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You know how easy it is to spend other people‘s money right? Children and politicians are experts at it.
Most of us were confronted with yesterday's news regarding the rate of inflation and the impending impact we can expect to see on just about everything we purchase.
My grandfather told my mother - who also told all of her seven children that if you don’t have the money in your pocket - you can’t afford it.
Clearly that doesn’t apply to the purchase of something essential like somewhere to live. But perhaps if more of us were to live within our means instead of that constant hedonistic desire to keep up with everybody else hellbent on having the latest of everything, the country might be in a better place. Or would it?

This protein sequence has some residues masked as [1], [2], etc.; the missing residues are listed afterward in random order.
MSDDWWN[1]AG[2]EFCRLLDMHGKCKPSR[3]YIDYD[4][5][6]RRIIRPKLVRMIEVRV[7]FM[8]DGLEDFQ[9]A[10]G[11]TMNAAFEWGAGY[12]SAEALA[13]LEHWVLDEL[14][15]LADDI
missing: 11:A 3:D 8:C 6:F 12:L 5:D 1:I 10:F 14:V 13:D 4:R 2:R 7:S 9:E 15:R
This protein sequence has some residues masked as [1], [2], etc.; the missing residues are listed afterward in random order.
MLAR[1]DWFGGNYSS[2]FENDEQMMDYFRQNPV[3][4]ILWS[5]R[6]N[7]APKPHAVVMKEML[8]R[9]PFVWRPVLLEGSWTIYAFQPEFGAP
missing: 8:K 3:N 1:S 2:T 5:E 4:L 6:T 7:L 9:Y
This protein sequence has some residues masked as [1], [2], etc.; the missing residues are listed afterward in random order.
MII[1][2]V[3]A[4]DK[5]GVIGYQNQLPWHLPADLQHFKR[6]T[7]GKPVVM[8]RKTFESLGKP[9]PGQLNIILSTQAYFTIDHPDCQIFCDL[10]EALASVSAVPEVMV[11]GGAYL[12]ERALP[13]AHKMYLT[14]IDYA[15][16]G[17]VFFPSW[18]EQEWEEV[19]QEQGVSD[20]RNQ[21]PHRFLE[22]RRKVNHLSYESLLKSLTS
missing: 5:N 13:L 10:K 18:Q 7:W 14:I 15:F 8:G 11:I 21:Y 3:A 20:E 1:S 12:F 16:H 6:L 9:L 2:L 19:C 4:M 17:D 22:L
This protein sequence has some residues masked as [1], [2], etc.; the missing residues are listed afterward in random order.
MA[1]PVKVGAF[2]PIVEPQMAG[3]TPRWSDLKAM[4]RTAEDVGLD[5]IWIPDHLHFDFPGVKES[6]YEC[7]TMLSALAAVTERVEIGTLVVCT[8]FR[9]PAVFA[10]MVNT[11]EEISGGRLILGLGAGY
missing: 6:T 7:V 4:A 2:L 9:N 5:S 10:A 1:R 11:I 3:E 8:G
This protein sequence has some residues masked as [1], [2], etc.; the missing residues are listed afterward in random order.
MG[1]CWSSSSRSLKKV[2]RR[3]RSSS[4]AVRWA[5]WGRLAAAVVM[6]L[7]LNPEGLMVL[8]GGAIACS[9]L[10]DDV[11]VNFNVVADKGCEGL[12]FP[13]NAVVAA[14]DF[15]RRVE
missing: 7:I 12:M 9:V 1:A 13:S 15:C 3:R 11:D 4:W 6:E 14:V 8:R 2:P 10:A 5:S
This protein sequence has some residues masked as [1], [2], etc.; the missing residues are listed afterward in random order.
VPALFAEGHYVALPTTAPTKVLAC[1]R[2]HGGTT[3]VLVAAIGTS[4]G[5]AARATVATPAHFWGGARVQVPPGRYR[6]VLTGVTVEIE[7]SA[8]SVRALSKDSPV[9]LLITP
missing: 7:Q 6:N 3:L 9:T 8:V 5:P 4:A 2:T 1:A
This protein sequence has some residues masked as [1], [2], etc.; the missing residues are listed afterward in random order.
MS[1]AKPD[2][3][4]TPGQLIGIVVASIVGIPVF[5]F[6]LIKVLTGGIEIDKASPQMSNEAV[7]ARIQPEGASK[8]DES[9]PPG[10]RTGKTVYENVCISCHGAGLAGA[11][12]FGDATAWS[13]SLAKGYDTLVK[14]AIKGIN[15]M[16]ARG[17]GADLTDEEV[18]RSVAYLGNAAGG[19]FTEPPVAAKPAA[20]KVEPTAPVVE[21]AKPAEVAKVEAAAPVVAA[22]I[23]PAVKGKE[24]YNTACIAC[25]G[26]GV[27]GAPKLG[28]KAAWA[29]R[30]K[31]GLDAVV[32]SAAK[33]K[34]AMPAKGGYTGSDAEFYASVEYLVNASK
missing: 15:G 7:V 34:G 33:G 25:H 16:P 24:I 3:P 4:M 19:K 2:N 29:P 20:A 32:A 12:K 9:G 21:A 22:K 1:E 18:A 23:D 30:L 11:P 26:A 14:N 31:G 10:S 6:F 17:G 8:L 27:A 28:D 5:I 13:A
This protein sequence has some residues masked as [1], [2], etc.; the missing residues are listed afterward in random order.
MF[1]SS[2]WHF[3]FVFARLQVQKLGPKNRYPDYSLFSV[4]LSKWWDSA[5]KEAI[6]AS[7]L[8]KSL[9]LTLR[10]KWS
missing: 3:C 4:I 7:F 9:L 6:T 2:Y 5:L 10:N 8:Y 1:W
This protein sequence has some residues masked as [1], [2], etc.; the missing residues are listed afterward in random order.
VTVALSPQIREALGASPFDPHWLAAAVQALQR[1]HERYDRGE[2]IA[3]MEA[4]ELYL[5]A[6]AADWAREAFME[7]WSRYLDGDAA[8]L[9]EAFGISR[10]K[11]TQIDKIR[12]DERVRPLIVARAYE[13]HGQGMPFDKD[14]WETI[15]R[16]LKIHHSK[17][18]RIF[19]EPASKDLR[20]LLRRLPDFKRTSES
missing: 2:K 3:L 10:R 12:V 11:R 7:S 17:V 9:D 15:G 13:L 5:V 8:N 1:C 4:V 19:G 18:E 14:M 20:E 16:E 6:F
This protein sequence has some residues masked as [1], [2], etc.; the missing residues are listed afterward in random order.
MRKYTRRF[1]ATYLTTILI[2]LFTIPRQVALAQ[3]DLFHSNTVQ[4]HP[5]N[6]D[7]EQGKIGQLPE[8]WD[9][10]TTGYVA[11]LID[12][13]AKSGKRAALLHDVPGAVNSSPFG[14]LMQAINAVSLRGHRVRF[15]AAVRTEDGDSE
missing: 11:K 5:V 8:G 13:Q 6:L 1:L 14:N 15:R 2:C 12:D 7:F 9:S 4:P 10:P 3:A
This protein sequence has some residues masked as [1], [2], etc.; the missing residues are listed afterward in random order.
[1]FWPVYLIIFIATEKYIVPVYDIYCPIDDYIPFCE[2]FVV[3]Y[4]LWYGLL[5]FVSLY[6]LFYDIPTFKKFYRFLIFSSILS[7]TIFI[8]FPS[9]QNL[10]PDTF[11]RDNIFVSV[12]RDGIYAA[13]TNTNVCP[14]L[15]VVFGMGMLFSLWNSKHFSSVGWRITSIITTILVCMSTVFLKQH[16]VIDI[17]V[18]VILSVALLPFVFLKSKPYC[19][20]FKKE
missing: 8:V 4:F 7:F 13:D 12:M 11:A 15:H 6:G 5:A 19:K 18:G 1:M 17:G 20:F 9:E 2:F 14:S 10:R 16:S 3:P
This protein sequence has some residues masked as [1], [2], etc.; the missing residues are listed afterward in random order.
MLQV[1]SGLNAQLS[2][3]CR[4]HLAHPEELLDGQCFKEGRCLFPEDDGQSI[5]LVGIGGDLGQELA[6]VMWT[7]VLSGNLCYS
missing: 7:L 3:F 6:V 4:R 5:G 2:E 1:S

Maybe if we had a government that was more honest about our financial situation and less inclined to spend other people’s money on questionably unessential frivolities, we might be in a better position.
We are constantly reassured that the country is in a good place by Jacinda Ardern and Grant Robertson, and yet most of us are like possums in the headlights of an oncoming Land Rover Defender at any significant changes to the CPI, inflation and interest rates; with many taking the hit head on.
The very people we voted in to help guide us through the tough times we're knee deep in, are the very people whose only mission appears to be in getting re-elected so the frivolous spending can continue.
Wouldn’t you love a government that lived within its means as you and I are trying to do? Wouldn't you love a government that was fully accountable for it's decisions as you and I are in our lives?
Those of us that work really hard just to afford a moderate life with the odd bit of fun, continue to be used as human ATMs for ministers of the crown who appear to think that hard work equates to hard times in the debating chamber.